37 ISO/OSI Confirmed Service SAP SAP Request Indication Confirm Response End System End System Time
38 ISO/OSI Unconfirmed Service SAP SAP Request Indication End System End System Time
39 ISO/OSI Provider Initiated Service SAP Provider SAP Indication Indication End System End System Time
40 Segmentation & Reassembly A layer may impose a limit on the size of a data segment that it can transfer for Thus, a Layer-N SDU may be too large to be handled as a single unit by Layer-N-1 The SDU is segmented into multiple PDUs Segmentation n-sdu n-pdu n-pdu n-pdu Reassembly n-sdu n-pdu n-pdu n-pdu
41 Multiplexing Layer N+1 Entity Layer N+1 Entity Layer N+1 Entity Layer N+1 Entity N-sap N-sap N-PDU N-SAP N-sap N-SDU H Layer N Entity Layer N Entity H N-SDU N-PDU Sharing of Layer-N service by multiple Layer-N+1 users Multiplexing ID is required in each PDU to determine
42 NETWORK ARCHITECTURE INTERNET ARCHITECTURE
43 Internet Design Philosophy The approach resulted from extensive research and practical experience of ARPANET, currently the Internet The fundamental principle of the architecture Communication between local and remote processes can be accomplished by first identifying the remote host and then identifying the remote process within the remote host.
44 Internet Design The actions of identifying the network and the remote process can be handled independently. The task of the network is reduced mainly to routing data between hosts. The network need not be concerned with how the data is directed to the remote process within the host.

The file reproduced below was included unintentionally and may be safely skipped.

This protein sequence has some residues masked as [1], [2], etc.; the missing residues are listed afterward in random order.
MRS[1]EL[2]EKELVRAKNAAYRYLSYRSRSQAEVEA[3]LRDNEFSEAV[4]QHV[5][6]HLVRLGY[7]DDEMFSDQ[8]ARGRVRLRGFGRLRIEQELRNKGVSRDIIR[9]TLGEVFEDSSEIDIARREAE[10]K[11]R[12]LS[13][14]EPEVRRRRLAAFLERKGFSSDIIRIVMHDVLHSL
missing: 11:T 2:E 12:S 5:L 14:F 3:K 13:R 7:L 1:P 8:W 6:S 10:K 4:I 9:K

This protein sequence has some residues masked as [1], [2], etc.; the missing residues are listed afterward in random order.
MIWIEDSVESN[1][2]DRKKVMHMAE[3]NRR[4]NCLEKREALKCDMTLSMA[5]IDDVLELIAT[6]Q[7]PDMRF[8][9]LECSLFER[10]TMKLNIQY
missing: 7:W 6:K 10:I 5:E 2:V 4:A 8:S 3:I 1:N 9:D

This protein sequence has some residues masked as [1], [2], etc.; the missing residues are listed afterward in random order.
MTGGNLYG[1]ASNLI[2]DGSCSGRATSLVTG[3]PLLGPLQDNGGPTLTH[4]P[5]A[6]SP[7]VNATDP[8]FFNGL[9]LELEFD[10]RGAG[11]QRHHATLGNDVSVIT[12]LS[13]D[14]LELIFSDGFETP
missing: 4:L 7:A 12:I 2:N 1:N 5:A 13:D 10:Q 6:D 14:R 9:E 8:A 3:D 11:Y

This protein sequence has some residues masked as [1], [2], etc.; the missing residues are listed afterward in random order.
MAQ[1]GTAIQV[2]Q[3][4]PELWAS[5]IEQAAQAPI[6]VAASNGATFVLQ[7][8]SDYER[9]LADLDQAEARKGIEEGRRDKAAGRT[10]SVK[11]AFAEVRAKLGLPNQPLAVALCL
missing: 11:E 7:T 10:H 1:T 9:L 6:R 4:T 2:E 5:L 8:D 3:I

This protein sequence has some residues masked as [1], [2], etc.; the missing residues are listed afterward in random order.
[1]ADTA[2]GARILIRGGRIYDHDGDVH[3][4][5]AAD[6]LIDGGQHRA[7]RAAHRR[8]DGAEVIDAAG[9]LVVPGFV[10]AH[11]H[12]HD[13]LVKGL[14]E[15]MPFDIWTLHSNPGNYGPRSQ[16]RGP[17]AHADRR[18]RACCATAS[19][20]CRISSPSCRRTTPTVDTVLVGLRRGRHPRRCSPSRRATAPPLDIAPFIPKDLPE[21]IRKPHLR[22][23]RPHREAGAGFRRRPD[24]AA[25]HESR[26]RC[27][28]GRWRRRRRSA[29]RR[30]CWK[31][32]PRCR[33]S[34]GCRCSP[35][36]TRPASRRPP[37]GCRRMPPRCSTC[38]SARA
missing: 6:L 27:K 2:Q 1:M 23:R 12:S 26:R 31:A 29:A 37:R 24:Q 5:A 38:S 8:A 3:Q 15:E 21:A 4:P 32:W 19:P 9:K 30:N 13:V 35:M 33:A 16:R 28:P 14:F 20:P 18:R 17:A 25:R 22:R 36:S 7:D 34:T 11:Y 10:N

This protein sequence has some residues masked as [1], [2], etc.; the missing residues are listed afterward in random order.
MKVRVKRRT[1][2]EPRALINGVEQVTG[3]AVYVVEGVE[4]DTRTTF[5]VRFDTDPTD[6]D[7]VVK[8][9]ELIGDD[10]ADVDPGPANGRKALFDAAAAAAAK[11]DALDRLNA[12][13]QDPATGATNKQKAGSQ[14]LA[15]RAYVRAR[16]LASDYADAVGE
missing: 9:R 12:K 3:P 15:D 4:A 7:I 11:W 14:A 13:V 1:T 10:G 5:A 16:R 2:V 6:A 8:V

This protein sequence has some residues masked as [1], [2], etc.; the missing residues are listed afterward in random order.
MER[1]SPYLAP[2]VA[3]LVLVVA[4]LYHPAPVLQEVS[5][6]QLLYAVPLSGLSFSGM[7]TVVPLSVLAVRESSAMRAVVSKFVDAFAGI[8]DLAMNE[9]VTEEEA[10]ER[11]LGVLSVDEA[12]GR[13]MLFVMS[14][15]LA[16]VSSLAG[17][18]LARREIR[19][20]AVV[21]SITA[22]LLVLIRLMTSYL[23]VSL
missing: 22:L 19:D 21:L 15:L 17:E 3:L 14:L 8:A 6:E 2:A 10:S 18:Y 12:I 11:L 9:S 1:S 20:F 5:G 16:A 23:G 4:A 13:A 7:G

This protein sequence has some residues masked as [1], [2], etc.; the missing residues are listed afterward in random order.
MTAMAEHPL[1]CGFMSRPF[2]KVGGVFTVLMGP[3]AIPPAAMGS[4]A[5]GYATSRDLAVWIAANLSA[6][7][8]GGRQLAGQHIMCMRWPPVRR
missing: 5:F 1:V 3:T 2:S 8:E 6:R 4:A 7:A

45 Internet Layers Based on the above concept, the architecture was conceived as a hierarchical ordering of protocols that can be organized into four layers: Application layer, Transport layer, the Internet layer, and Network access layer. Higher layers may bypass an adjacent layer and directly use the services of a lower layer.
46 Internet Protocol Architecture Process Telnet FTP HTTP SNMP ToD Host-to-Host (Transport) Transmission Control Protocol (TCP) User Datagram Protocol (UDP) Internet (Network) Internet Protocol (IP) Internet Control Message Protocol (ICMP) Network Interface Subnetwork A Subnetwork B
47 ISO/OSI Internet Correspondence ISO/OSI Internet Application Presentation Process Session Transport Network Data Link Physical Host-to-Host Internet Network Access
48 Internet Addressing Concept Host A Host B Port TCP Logical Transport Connection TCP IP Network Access Protocol Physical Network IP Address Physical Address Router IP Network Access Protocol Physical IP Net 1 Net 2 NAP 1 NAP 2
49 Internet Architecture The IP network layer provides a simple, best effort, datagram service May not be reliable TCP supports reliable data delivery Performance enhancement for a variety of applications: Telnet, FTP, HTTP, etc Decision does not impact other applications, if UDP can be used Everything else is implemented at application level
50 Internet Architecture Application R O B U S T FRAGILE Internet Protocol Network Physical
51 Summary Introduced the concept of a protocol Introduced the main network architectures Discussed future trends of communication networks Revisited switching techniques